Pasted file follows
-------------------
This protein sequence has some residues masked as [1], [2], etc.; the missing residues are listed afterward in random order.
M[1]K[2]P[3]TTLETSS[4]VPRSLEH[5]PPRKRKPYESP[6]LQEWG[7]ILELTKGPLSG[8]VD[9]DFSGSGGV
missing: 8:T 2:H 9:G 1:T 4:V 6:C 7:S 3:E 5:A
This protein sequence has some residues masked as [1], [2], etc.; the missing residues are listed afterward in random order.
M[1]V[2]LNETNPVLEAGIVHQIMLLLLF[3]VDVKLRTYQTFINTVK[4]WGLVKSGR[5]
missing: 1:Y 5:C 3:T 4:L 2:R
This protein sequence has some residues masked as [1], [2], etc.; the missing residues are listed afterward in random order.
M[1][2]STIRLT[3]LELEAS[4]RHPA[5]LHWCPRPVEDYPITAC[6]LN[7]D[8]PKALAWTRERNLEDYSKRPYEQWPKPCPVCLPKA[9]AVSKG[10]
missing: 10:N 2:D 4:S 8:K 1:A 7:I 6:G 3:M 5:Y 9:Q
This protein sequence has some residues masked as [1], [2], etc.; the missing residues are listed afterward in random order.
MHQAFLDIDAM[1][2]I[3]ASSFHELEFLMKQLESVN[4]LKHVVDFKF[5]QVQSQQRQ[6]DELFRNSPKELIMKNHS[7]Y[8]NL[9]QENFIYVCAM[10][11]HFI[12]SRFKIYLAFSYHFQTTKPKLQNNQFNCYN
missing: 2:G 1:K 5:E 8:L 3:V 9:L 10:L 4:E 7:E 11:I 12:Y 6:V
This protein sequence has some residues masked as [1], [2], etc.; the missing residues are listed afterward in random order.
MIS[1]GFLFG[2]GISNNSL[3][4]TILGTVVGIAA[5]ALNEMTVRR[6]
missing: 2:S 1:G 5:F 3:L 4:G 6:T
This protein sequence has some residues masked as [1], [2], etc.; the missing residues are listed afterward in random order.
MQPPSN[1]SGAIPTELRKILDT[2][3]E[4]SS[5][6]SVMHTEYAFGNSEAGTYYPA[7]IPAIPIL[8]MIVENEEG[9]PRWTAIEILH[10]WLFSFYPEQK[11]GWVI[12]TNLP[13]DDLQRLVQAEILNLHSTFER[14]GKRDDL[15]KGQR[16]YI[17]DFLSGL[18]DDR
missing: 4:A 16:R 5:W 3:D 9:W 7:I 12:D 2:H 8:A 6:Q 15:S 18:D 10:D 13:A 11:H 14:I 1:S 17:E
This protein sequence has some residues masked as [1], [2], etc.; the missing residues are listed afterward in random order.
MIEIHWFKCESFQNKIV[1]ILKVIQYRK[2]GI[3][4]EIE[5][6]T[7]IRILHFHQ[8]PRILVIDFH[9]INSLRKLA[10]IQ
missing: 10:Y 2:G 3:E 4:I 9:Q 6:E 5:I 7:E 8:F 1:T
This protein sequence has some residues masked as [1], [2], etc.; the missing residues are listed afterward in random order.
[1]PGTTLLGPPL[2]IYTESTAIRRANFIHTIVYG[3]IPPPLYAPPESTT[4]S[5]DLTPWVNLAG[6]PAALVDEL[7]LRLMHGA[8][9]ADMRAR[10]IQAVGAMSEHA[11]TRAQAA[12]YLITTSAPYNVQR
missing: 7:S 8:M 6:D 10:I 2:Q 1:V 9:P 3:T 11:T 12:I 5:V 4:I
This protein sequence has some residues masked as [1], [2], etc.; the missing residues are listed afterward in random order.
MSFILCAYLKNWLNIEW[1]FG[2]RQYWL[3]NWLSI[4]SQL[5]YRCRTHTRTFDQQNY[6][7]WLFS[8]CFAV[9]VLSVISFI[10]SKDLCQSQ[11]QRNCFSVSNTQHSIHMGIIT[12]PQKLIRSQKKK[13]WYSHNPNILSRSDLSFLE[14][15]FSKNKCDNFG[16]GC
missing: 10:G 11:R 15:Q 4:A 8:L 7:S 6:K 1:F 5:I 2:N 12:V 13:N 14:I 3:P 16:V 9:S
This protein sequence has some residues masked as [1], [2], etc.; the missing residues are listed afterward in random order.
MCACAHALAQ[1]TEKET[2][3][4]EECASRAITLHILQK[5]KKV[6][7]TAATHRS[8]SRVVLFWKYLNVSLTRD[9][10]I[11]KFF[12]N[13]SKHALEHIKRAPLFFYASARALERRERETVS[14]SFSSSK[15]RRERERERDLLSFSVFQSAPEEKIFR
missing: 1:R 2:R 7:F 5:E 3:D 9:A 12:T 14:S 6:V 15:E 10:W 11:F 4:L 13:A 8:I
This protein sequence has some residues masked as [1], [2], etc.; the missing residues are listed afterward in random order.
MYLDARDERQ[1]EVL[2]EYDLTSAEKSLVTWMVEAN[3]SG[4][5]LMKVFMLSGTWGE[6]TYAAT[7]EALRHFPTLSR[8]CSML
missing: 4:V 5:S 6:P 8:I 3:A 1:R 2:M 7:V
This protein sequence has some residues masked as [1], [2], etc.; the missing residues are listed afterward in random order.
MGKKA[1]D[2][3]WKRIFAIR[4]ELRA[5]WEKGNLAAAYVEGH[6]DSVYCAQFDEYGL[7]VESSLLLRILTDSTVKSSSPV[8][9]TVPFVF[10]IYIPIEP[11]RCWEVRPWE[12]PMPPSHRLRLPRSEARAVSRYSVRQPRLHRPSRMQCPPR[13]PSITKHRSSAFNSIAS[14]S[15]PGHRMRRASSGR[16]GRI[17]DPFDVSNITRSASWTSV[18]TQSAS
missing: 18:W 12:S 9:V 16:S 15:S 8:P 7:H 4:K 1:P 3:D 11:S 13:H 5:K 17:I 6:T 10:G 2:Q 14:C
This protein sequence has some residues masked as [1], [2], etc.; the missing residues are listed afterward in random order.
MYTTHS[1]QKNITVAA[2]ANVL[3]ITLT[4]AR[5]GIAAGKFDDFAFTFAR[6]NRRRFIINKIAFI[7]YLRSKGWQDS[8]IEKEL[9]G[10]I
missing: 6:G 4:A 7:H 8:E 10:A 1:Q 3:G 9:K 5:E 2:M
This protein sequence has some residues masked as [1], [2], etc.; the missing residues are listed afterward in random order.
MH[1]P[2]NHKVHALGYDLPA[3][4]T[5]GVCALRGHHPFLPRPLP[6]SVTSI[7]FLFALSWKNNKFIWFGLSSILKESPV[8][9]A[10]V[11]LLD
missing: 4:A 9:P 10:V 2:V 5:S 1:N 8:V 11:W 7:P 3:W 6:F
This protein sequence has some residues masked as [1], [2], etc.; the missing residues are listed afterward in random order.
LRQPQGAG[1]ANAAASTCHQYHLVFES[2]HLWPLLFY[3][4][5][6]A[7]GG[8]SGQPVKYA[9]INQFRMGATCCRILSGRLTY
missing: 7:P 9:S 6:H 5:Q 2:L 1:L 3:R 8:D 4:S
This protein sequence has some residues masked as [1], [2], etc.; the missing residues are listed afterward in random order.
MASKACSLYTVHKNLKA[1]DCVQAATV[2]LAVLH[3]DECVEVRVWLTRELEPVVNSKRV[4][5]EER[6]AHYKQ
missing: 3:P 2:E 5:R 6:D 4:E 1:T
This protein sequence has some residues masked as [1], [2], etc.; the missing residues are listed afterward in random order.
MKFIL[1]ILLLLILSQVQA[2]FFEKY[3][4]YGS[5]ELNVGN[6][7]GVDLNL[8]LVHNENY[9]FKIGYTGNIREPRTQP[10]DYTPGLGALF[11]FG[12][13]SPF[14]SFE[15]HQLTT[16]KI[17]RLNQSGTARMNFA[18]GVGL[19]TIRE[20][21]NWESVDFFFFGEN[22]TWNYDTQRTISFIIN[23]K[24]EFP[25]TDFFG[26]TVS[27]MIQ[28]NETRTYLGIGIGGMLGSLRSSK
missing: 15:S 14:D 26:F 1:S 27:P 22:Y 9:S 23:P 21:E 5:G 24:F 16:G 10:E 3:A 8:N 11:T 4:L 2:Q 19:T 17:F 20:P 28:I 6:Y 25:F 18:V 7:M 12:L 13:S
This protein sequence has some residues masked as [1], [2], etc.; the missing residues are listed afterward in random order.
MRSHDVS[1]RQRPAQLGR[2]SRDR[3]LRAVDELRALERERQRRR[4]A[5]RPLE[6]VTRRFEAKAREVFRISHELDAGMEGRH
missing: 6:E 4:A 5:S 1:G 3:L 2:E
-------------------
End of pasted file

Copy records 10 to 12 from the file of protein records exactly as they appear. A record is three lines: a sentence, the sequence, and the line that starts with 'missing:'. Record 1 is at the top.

This protein sequence has some residues masked as [1], [2], etc.; the missing residues are listed afterward in random order.
MCACAHALAQ[1]TEKET[2][3][4]EECASRAITLHILQK[5]KKV[6][7]TAATHRS[8]SRVVLFWKYLNVSLTRD[9][10]I[11]KFF[12]N[13]SKHALEHIKRAPLFFYASARALERRERETVS[14]SFSSSK[15]RRERERERDLLSFSVFQSAPEEKIFR
missing: 1:R 2:R 7:F 5:E 3:D 9:A 12:T 14:S 6:V 15:E 10:W 11:F 4:L 13:A 8:I
This protein sequence has some residues masked as [1], [2], etc.; the missing residues are listed afterward in random order.
MYLDARDERQ[1]EVL[2]EYDLTSAEKSLVTWMVEAN[3]SG[4][5]LMKVFMLSGTWGE[6]TYAAT[7]EALRHFPTLSR[8]CSML
missing: 4:V 5:S 6:P 8:I 3:A 1:R 2:M 7:V
This protein sequence has some residues masked as [1], [2], etc.; the missing residues are listed afterward in random order.
MGKKA[1]D[2][3]WKRIFAIR[4]ELRA[5]WEKGNLAAAYVEGH[6]DSVYCAQFDEYGL[7]VESSLLLRILTDSTVKSSSPV[8][9]TVPFVF[10]IYIPIEP[11]RCWEVRPWE[12]PMPPSHRLRLPRSEARAVSRYSVRQPRLHRPSRMQCPPR[13]PSITKHRSSAFNSIAS[14]S[15]PGHRMRRASSGR[16]GRI[17]DPFDVSNITRSASWTSV[18]TQSAS
missing: 18:W 12:S 9:V 16:S 15:S 8:P 7:H 4:K 1:P 3:D 11:S 13:H 5:K 17:I 6:T 10:G 2:Q 14:C